Suppressive effect of dexamethasone on TIMP-1 production involves murine osteoblastic MC3T3-E1 cell apoptosis

Institute of Endocrinology and Metabolism, Second Xiangya Hospital of Central South University, 139 Middle Renmin Road, Changsha, Hunan, 410011, People's Republic of China.
Amino Acids (Impact Factor: 3.29). 08/2009; 38(4):1145-53. DOI: 10.1007/s00726-009-0325-9
Source: PubMed


High dose glucocorticoid (GC) treatment induces osteoporosis partly via increasing osteoblast apoptosis. However, the mechanism of GC-induced apoptosis has not been fully elucidated. Osteoblast-derived tissue inhibitor of metalloproteinase-1 (TIMP-1) was recently reported to be involved in bone metabolism. Our previous study demonstrated that TIMP-1 suppressed apoptosis of the mouse bone marrow stromal cell line MBA-1 (pre-osteoblast) induced by serum deprivation. Therefore, we tested the effect of the GC dexamethasone (Dex) on TIMP-1 production in murine osteoblastic MC3T3-E1 cells and further determined whether this action is associated with Dex-induced osteoblast apoptosis. Dex decreased TIMP-1 production in MC3T3-E1 cells, and this effect was blocked by the glucocorticoid receptor (GR) antagonists, RU486 and RU40555. Recombinant TIMP-1 protein reduced caspase-3 activation and apoptosis induced by Dex in MC3T3-E1 cells. In addition, the pro-apoptotic effect of the Dex was augmented by suppression of TIMP-1 with siRNA. Furthermore, mutant TIMP-1, which has no inhibitory effects on MMPs, yet protects MC3T3-E1 cells against Dex-induced apoptosis. Our study demonstrates that Dex suppresses TIMP-1 production in osteoblasts through GR, and this effect is associated with its induction of osteoblast apoptosis. The anti-apoptotic action of TIMP-1 is independent of its inhibitory effects on MMPs activities. The decrease in TIMP-1 production caused by Dex may contribute to the mechanisms of Dex-induced bone loss.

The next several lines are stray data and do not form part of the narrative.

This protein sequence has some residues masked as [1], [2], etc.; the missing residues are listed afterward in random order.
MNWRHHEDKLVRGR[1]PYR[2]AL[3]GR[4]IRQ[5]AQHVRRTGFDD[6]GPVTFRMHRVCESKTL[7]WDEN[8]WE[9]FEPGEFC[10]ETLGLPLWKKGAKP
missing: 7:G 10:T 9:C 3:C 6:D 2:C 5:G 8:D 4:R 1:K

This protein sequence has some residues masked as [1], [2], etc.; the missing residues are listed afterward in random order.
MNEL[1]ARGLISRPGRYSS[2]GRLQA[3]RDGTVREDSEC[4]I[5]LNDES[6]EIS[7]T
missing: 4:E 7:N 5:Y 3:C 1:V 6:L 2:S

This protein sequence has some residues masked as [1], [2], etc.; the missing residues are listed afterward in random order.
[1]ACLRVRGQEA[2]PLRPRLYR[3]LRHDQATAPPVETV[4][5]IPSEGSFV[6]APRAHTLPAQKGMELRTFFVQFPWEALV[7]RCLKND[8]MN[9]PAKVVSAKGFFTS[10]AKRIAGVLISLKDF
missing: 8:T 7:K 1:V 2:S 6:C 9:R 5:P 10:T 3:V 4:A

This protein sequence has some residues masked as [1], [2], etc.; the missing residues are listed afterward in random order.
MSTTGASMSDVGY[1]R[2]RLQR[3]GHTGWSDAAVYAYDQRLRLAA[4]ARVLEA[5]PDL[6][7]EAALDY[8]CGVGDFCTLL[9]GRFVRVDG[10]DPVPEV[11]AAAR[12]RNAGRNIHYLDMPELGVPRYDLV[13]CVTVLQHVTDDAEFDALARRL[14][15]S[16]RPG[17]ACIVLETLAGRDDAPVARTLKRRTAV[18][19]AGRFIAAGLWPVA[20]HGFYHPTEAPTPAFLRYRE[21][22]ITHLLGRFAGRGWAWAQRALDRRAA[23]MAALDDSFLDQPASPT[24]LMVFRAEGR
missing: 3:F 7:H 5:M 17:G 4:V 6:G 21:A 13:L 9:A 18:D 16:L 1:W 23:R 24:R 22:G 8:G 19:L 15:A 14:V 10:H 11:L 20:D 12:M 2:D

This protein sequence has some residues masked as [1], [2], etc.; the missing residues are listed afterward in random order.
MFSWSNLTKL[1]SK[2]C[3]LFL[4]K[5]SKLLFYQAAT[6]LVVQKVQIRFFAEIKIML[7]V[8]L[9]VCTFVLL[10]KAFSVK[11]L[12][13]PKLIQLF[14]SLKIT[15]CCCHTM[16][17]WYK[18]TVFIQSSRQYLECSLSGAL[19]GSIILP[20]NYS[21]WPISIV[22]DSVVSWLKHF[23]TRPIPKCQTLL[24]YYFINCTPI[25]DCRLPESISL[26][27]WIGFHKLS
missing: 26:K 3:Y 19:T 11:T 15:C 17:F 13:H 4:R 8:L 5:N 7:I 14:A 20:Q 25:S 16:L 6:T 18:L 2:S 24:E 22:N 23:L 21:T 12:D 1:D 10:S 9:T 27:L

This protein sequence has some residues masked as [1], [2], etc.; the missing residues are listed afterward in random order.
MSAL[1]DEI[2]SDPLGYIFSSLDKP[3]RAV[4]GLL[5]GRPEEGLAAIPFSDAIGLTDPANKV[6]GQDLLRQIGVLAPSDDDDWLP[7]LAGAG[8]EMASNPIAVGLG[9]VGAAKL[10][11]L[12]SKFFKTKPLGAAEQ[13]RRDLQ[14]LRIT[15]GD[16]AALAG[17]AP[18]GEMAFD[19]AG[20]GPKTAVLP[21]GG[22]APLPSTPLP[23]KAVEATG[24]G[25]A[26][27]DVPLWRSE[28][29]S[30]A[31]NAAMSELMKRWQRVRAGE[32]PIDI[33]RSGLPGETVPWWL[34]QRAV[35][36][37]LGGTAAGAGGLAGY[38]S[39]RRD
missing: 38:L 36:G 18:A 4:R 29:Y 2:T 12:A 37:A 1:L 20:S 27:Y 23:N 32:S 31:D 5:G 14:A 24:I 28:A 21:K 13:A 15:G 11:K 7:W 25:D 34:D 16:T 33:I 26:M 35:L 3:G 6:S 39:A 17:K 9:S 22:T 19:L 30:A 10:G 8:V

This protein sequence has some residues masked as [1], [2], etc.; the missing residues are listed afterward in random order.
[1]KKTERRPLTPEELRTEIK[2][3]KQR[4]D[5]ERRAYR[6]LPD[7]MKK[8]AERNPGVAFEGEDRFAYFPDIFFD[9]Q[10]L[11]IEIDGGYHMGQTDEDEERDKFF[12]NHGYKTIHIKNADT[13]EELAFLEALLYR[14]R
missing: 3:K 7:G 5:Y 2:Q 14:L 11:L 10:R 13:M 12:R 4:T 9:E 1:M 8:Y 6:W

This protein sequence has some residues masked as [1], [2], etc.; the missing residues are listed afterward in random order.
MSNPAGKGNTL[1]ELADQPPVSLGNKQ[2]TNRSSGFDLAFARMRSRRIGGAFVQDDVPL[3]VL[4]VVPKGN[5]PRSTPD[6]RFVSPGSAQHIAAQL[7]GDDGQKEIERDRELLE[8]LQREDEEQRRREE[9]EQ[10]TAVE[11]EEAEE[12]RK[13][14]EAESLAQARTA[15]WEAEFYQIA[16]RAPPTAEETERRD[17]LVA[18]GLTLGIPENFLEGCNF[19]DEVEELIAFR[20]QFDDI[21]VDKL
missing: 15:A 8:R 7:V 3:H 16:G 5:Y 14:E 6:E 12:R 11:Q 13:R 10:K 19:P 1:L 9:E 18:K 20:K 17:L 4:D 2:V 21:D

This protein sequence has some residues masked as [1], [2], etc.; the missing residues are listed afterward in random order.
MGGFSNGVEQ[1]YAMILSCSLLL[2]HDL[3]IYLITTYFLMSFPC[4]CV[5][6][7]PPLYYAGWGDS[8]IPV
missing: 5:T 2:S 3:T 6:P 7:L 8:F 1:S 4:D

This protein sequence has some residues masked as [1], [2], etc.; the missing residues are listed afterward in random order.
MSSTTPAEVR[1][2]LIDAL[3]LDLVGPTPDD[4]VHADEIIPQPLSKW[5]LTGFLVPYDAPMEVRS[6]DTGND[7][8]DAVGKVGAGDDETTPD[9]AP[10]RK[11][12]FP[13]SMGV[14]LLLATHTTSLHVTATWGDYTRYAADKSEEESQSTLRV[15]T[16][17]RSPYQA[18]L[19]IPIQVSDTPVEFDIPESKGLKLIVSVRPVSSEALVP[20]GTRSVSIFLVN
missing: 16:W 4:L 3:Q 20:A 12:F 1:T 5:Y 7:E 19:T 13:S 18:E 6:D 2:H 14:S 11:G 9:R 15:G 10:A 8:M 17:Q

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    • "The effects of GCs are primarily considered to be mediated by cytosolic glucocorticoid receptor (GR) activation [5], but the events leading from the activated GR to growth arrest are not yet elucidated completely. Previous studies have reported that GCs treatment induce osteoblast apoptosis by enhancing the expression of BH3-only protein Bim [6], down-regulation of TIMP-1 [7], and activation of glycogen synthase kinase 3 beta (GSK-3β) [8]. But to the best of our knowledge, there is no direct relationship between GR and these proteins, such as transcription-control or protein-protein interaction. "
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